The article is a helpful prism through which perceptions of the poor in nineteenth century Britain can be seen. The almost morbid fascination with this single group of attendees at the execution sheds light on upper and middle-class concerns over the morality of the working class whilst their description highlights the divisions which existed between sections of the poor and the rich. The syndication of the article is also revealing as it highlights a wide interest in this type of article and the conditions of the poor. It is important to remember that this article does not tell a complete story about the attractiveness of executions and this type of entertainment amongst the various classes. Thousands of people attended these events and not all were working class. Therefore, this article is useful for showing middle and upper-class views of the poor but must be used in combination with various other sources to complete a full picture of differing attitudes towards entertainment in the nineteenth century.

Peter Fathers


[1] Gatrell, V. A. C., The Hanging Tree: Execution and the English People 1770-1868 (Oxford: Oxford University Press, 1994), p.605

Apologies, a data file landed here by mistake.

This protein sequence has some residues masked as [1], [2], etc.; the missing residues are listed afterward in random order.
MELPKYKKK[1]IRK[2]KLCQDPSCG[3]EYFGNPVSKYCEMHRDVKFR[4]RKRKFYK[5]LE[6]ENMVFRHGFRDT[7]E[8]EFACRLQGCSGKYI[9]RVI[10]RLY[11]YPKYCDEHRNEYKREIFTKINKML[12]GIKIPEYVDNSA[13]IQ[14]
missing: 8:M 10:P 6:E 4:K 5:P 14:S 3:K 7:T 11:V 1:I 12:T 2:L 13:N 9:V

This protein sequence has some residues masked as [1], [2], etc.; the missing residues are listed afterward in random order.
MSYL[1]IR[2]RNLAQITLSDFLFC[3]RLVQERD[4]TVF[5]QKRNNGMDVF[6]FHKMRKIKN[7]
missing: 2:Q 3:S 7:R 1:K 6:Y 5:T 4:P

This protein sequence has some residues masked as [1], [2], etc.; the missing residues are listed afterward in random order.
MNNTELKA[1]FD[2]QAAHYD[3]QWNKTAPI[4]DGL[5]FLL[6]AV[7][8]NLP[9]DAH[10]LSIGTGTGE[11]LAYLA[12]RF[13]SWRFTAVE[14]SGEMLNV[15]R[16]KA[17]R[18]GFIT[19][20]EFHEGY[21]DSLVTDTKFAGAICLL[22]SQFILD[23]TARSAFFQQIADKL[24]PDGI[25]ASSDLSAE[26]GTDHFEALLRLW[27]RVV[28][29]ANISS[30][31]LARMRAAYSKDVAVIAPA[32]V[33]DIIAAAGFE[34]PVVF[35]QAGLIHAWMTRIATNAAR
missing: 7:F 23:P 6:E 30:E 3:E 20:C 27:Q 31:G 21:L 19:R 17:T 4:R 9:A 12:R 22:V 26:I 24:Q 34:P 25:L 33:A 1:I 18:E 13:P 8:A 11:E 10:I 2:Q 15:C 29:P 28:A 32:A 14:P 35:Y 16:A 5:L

[2] Anon, ‘The Execution of Michael Barrett’, The Derby Mercury, Wednesday 3 June 1868, Issue 8039

[3] Anon, ‘The Execution of Michael Barrett’, The Derby Mercury, Wednesday 3 June 1868, Issue 8039

[4] Sharpe. J.A., Crime in Early Modern England 1550-1750, Second Edition (London: Routledge, 1999), p.135

[5] Potter, Harry, Hanging in Judgement: Religion and the Death Penalty in England, (London: SCM Press Ltd., 1993), pp.69-70

[6] Steinbach, Understanding the Victorians: Politics, Culture and Society in Nineteenth-Century Britain (Abingdon: Routledge, 2012), p.23

[7] Thompson, Andrew, The Empire Strikes Back? : The Impact of Imperialism on Britain from the Mid-Nineteenth Century, (Harlow: Pearson Education Limited, 2005), p.40

[8] Hall, Catherine, ‘Bringing the Empire Back In’, Boyd, Kelly, and McWilliam, Rohan, (eds.), The Victorian Studies Reader, (London: Routledge, 2007), p.417

[9] Anon, ‘The Execution of Michael Barrett’, The Derby Mercury, Wednesday 3 June 1868, Issue 8039

Magubane, Zine, Bringing the Empire Home: Race, Class, and Gender in Britain and Colonial South Africa, (London: University of Chicago Press, 2004), p.169

[10] Anon, ‘The Execution of Michael Barrett’, The Derby Mercury, Wednesday 3 June 1868, Issue 8039

[11] McGowen, Randall, ‘The Civilizing Punishment: The End of the Public Execution in England’, Journal of British Studies, 33.3, (1994), pp.268-269

[12] Prochaska, F.K. ‘Philanthropy’, in Thompson, F.M.L. (ed.) The Cambridge Social History of Britain, 1750-1950, (Cambridge: Cambridge University Press), pp.368-369